Most people don’t realize Halsey has any Black heritage at all.

Sofia Richie barely has a trace of Lionel in her on first glance.

And Mariah wouldn’t have been nearly as big right out the gate if she hadn’t been assumed to be the white Whitney Houston.

But that’s the thing about movies. If the actor is right, we forget what they look like until the movie is over. The trailer is only two minutes, but if we just  acknowledge now that nobody would assume this was a white woman, we can all go ahead and get over it so we can settle into the performance when the time comes. Passing has Oscar-bait written all over it.

Edit 5:59pm.

I was so focused on Ruth Negga not being able to pass that I completely forgot Rebecca Hall is the daughter of a mixed-race opera singer. Rebecca herself would’ve been considered colored in 1929 and would’ve been a much better person for the role.
Venmo: Rafi-DAngelo
CashApp: $RafiDAngelo


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Hot Takes: Black Widow

This isn’t Natasha’s story the way most origin stories would be.



I don’t want to give spoilers in case you don’t want them, so we got three parts here.

The Good / Random (No Spoilers)

1. This is a good ass origin story! They’re so formulaic in superhero movies, but this isn’t that.
Captain Marvel  – accidentally gets superpowers, learns how to use them, kicks butt.
Spiderman  – accidentally gets superpowers, learns how to use them, kicks butt.
Captain America – intentionally gets superpowers, learns how to use them, kicks butt.
Iron Man – spends a bunch of money making superpowers, learns how to use them, kicks butt.
Black Widow – a child trafficker gets tracked down by two of his former slaves/spies/assassins.

2. Where do spies be getting all this money? Natasha is an orphan. Did she just steal a few billion dollars and stash it somewhere to be spending on identities and jets and whatnot? It’s not like the Avengers draw a paycheck. Falcon could barely keep his little fishing boat in business.

3. Florence Pugh is hilarious and, no shade but shade, a better Black Widow than Scarlett. I’m so excited for her.

4. I want smaller Marvel movies. We have consistently leveled up the danger from saving a city to saving a country to saving a planet to saving the universe to now probably saving all of the dimensions of the universe. Where do you go after that? Let’s make it small. Black Widow is an exercise in taking the stakes down and I hope they keep moving in that direction. Every Marvel movie doesn’t need a huge scene culminating in hundreds of explosions where the universe is saved for another day. Let’s get the Marvel road trip buddy comedy, the Marvel bank heist, the Marvel family drama. Black Widow is a mashup of all three, and it’s done really well.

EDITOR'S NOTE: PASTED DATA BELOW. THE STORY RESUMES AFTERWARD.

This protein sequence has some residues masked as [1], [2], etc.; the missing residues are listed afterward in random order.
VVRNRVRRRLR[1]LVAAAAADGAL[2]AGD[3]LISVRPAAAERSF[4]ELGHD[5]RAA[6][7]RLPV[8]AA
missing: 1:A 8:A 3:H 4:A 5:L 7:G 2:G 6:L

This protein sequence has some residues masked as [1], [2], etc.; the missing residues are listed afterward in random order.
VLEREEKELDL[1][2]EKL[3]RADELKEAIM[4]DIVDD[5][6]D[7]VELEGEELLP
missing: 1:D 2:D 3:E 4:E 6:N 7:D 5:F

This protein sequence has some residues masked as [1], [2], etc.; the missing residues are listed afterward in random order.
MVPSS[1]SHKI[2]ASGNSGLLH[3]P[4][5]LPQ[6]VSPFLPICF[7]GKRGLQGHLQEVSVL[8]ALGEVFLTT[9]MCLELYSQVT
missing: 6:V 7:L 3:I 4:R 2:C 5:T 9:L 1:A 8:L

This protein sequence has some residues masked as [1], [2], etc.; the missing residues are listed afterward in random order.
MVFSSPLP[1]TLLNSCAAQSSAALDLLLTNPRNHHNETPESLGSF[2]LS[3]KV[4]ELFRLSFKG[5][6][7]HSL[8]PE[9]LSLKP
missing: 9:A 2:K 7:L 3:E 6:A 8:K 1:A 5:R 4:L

5. There are only like three men in the whole movie who have more than a minute of screentime and you love to see it.

6. For me, action scenes have a heightened sense of danger when it’s a bunch of regular people chasing each other in cars and kicking ass without flying through the sky or blasting out neon projectiles. In that way, Black Widow feels more like a Bond movie or a Bourne movie than a Marvel movie and I’m very much here for all of that.

The Annoying (Mild Spoilers)

7. Because these are real people who can DIE and those are my favorite kinds of action movies, it really takes me out of the film when these real, non-enhanced humans survive ridiculous things or put themselves in absolutely fatal situations with no regard to their own safety. If you can’t survive a gunshot, you’re not going to squat in the open door of a helicopter while it’s being sprayed with bullets — two bullet holes appeared on Yelena’s left and then three appeared on her right, but she’s right in the doorway getting hit by nothing? How many car crashes can Natasha not only walk away from but also fight an adversary immediately after? My dad has ten broken bones from a car crash he was in a couple of weeks ago, but she walking away from cars that rolled over? I don’t like that.

8. Atomic Blonde has some of the most realistic fight scenes I’ve ever seen in a female action movie and the fight choreographer talked about how they designed those scenes to accurately portray how a woman (or anyone with less muscle mass) would take advantage of their surroundings. Black Widow cannot pummel someone the way Captain America can because she’s not as strong. It doesn’t really matter though. It’s Marvel. We didn’t watch it for accuracy, and the fight scenes are all the same. However, when Natasha fights Yelena, they both utilize everything around them from dishes to curtains and it just made me wonder why they don’t always have Natasha fight that way.

9. Neither of these things would matter as much if the writers hadn’t made Yelena (hilariously) point out that Black Widow is a regular person compared to the other Avengers. If you’re going to highlight the fact that your cast is just humans who get shot, get broken bones, and then get ibuprofen, then you shouldn’t write action scenes for invincible heroes.

The Response to “It’s Too Late” Criticism (Mild Spoilers)

10. We watch movies about actual dead people all the time, so I don’t get what the big deal is. Tammy Faye Baker is so ridiculous she might as well have been written by Marvel and I’m gonna see that movie on opening night.

11. It’s right on time, but the marketing sucks, because it’s too focused on Natasha. Marvel has incorrectly assumed the public cares enough about Natasha to want this movie even though she’s dead, or that we like Scarlett enough to see this movie even though we know the resolution of the character. But Natasha and Yelena have the same origin story — it’s just as much Florence Pugh’s movie as it is Scarlett Johansson’s. This is the new Black Widow’s origin story, not the dead one’s.

Score: 7/10
Venmo: Rafi-DAngelo
CashApp: $RafiDAngelo